24 August 2014|
It seems like everywhere you look, amplifiers are getting smaller and more powerful. This trend of “high power density” was started eight years ago with the groundbreaking introduction of the original Alpine PDX series of amplifiers. Lauded still for their excellent sound quality, top notch performance, and in a compact footprint, these were the amps to beat back in 2006.
In the eight years since, Alpine has not been resting on its laurels. The company's latest offerings in the compact high power category continue the tradition of high performance and leading edge technology. In this review we're looking at the new Alpine PDR-M65, a compact but powerful monoblock rated at 450 watts into four ohms, and 650 watts into two ohms.
The new PDR amplifiers have a host of high tech features to insure great sound quality and easy installation. On the sonic side, there's Alpine's Dual Feedback Modulation, which effectively doubles the amount of error correction to the output signal for lower THD and output that's true to the source. Additionally, the PDR amps are built to have very quiet signal-to-noise performance and high efficiency, which permits the use of such a small chassis even in high power amplifiers.
From an installer's point of view, the amps feature a remote sensing function that can turn the amplifier on and off by sensing voltage at the input terminals, a handy feature when your OEM head unit has no remote trigger wire. Other nice features include a rotating badge (to mount in four different orientations), optional remote bass level control, high level inputs, and pre-outs to drive an additional amplifier. All the wiring connections are made along one side of the chassis, and the adjustments and controls are securely hidden under a removable top cover, which also hides the mounting screws.
The PDR-M65 is equipped with a variable low pass filter (50 to 400 Hz @ -24 dB/Oct), variable bass boost with up to 12 dB of boost at 50 Hz, and an adjustable subsonic filter with a range of below 10 Hz to 40 Hz. Input sensitivity can be adjusted for any input voltage between 72 mV to 10 V.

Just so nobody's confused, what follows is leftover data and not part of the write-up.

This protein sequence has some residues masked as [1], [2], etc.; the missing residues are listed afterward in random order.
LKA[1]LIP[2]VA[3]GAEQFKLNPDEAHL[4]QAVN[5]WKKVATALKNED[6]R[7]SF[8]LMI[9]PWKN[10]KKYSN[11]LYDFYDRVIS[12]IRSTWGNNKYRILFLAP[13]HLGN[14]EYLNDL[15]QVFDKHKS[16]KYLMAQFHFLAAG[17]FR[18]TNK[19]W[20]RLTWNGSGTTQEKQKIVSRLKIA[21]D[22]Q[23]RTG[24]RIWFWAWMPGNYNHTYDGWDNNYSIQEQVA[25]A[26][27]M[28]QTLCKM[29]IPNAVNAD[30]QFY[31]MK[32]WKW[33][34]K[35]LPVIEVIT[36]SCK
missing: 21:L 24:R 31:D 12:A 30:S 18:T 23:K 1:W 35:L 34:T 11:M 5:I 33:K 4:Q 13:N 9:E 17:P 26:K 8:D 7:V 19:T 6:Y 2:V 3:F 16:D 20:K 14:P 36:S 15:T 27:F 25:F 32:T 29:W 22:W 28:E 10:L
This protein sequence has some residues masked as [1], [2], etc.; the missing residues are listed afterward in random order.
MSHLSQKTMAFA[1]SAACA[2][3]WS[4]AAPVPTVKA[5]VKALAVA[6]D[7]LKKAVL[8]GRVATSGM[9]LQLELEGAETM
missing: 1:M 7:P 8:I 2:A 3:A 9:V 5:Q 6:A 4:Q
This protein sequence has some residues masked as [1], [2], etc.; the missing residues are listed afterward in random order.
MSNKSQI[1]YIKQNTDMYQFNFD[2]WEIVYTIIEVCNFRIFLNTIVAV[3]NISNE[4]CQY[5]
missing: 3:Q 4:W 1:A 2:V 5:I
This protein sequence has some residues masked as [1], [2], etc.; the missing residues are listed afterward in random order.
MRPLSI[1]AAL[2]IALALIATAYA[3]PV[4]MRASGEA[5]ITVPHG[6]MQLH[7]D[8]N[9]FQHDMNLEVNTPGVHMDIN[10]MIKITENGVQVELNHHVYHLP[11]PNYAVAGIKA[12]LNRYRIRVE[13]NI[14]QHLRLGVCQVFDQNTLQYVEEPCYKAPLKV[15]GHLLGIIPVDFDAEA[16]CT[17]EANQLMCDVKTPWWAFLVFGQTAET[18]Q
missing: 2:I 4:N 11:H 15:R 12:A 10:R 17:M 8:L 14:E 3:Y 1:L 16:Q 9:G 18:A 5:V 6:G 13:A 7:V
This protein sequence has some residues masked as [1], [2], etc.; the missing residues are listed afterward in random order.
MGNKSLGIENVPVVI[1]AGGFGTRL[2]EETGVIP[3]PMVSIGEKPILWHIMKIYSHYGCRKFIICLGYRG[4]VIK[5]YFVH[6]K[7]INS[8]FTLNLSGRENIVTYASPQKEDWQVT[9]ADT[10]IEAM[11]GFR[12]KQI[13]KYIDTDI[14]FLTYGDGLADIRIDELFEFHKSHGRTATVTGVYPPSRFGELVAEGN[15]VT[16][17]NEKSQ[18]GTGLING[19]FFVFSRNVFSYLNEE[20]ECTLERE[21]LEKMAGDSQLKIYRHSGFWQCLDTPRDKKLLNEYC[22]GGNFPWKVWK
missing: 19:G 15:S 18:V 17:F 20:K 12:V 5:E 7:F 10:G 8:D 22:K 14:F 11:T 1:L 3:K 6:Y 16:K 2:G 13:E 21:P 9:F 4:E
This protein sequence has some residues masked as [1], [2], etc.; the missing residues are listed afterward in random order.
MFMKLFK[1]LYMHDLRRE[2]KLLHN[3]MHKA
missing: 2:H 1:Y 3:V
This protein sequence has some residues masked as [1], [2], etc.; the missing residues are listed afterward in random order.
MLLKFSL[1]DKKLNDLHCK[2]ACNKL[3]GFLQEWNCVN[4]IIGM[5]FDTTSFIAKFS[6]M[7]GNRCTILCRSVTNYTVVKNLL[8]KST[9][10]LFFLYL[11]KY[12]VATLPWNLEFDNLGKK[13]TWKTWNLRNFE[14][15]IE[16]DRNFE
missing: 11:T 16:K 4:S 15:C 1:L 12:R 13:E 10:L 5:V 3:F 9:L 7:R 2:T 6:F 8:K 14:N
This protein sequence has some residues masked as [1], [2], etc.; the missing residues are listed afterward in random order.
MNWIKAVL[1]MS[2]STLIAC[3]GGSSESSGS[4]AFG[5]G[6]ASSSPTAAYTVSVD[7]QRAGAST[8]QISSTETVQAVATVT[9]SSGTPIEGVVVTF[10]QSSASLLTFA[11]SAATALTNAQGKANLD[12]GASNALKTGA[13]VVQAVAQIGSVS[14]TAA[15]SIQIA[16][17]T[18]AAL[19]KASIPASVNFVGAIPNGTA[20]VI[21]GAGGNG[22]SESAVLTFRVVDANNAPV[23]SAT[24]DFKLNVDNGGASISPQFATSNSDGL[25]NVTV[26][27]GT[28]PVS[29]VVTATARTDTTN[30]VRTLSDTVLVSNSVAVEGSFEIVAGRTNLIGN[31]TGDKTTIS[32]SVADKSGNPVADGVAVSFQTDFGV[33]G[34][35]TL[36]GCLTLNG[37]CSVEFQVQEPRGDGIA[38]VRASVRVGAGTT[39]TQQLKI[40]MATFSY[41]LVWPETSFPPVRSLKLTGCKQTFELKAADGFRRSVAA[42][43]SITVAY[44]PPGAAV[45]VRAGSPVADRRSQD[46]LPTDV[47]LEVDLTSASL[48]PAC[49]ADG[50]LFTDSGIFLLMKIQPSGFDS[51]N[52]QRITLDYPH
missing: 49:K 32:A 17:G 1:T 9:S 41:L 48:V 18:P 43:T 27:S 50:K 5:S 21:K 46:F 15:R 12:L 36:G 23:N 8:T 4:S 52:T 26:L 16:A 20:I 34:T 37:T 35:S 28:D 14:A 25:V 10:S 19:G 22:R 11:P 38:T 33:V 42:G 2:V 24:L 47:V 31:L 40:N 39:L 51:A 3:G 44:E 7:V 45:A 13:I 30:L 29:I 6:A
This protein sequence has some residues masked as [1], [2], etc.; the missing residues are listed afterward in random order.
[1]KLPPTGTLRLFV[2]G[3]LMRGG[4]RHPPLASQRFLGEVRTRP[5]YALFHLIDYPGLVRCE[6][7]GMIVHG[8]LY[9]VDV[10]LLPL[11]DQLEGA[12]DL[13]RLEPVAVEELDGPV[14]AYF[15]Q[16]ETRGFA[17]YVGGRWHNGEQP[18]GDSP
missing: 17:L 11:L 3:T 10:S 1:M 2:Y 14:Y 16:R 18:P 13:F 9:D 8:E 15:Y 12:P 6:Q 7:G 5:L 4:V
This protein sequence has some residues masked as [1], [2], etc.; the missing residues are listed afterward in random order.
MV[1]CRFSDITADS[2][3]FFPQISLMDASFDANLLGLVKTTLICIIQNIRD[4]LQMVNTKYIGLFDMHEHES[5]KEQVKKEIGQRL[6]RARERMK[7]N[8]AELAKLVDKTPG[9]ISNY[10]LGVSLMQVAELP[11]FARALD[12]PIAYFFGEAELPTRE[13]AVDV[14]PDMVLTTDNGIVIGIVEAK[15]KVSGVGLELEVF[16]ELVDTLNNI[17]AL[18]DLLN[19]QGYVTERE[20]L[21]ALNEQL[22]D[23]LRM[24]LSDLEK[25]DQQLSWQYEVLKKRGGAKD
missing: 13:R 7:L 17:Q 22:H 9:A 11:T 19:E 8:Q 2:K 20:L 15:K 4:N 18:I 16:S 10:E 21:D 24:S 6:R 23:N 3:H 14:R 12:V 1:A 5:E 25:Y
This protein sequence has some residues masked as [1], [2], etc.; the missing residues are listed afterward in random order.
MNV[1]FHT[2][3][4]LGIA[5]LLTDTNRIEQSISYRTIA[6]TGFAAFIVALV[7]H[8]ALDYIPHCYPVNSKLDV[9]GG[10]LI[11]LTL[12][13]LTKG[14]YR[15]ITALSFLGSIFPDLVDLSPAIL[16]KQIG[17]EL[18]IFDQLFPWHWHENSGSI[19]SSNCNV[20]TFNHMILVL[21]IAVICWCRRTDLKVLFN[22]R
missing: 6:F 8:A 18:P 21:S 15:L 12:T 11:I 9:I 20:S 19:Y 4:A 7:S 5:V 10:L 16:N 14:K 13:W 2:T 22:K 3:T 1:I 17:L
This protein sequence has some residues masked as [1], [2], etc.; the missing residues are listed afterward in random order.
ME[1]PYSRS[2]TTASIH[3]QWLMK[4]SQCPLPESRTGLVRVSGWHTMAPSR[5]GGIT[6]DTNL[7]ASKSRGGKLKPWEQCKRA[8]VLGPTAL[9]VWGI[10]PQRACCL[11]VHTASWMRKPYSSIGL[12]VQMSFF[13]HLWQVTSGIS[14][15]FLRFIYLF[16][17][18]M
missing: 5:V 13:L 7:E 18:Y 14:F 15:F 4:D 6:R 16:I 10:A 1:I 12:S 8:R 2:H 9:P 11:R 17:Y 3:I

For my listening session, I connect the PDR-M65 to my reference system and drive a pair of 12-inch, four ohm woofers in a sealed enclosure. With the woofers wired in parallel for a two ohm load, I set the amp crossover to about 80 Hz and leave the subsonic filter at minimum.
I begin my listening session with one of my favorite discs to evaluate subwoofer amplifiers, Essential Yello. If you don't have this disc in your collection, you should. Loaded with very deep synthesizer bass, it's a good test for any bass system and is just fun to listen to. Another favorite disc with an ultra high quality recording and incredible bass definition is a Telarc recording of a band called California Project, who perform Beach Boys tunes of the 1960's. Their track Surfin' USA has possibly the best recorded kick drum in history. The Alpine PDR-M65 makes the most of it, with very deep but tight, well controlled sound. With all that power on tap, the amp handles the really high dynamics of this CD without breaking a sweat.
In fact, I notice that the average current draw is quite modest, which speaks to the high efficiency of the design, even at less than full power. This is a very good sounding amplifier, and if you appreciate a deep, powerful and controlled bottom end, the Alpine amp should be on your list of amps to audition.
ON THE BENCH
On the test bench, the Alpine amp meets or exceeds all of its published performance specs, and shows why so many people swear by these amps when it comes to sound quality. Distortion at one watt is an incredibly low 0.006%. Signal-to-noise measures better than many full range amps, at better than -93 dB. Efficiency is between 80 and 90%, a critical spec in a compact amplifier. After completing all of the measurements, it's obvious that the PDR amplifiers continue the pedigree of the PDX amps.
The new PDR amplifiers are based on the original PDX designs, but as technology has improved, Alpine has somehow found a way to retain the sound quality and high-end specs of the earlier versions, at a lower price. With a tested power level of nearly 800 watts and a suggested retail price of just $450, this is one amplifier that you get what you paid for...and then some.